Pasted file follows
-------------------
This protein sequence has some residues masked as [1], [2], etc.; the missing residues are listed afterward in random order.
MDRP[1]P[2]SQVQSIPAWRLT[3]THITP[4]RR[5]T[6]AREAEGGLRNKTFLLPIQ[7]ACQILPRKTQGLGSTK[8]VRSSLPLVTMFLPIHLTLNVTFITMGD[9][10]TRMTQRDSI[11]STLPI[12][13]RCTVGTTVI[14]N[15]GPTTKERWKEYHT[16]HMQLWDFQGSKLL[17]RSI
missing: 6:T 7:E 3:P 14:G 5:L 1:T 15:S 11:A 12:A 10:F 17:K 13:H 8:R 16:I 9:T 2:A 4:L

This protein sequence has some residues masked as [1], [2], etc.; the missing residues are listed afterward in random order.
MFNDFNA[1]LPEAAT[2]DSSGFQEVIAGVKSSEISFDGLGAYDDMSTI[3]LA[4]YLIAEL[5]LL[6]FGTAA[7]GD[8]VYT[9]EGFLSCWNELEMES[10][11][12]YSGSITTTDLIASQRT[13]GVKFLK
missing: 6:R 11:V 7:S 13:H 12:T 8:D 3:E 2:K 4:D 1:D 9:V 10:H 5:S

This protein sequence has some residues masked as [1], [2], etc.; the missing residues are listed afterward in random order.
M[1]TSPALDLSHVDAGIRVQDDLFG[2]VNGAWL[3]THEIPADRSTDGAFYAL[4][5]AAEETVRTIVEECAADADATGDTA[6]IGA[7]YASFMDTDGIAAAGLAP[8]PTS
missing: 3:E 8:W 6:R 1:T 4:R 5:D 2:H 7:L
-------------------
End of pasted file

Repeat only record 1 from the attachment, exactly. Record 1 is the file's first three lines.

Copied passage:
This protein sequence has some residues masked as [1], [2], etc.; the missing residues are listed afterward in random order.
MDRP[1]P[2]SQVQSIPAWRLT[3]THITP[4]RR[5]T[6]AREAEGGLRNKTFLLPIQ[7]ACQILPRKTQGLGSTK[8]VRSSLPLVTMFLPIHLTLNVTFITMGD[9][10]TRMTQRDSI[11]STLPI[12][13]RCTVGTTVI[14]N[15]GPTTKERWKEYHT[16]HMQLWDFQGSKLL[17]RSI
missing: 6:T 7:E 3:P 14:G 5:L 1:T 15:S 11:A 12:A 10:F 17:K 13:H 8:R 16:I 9:T 2:A 4:L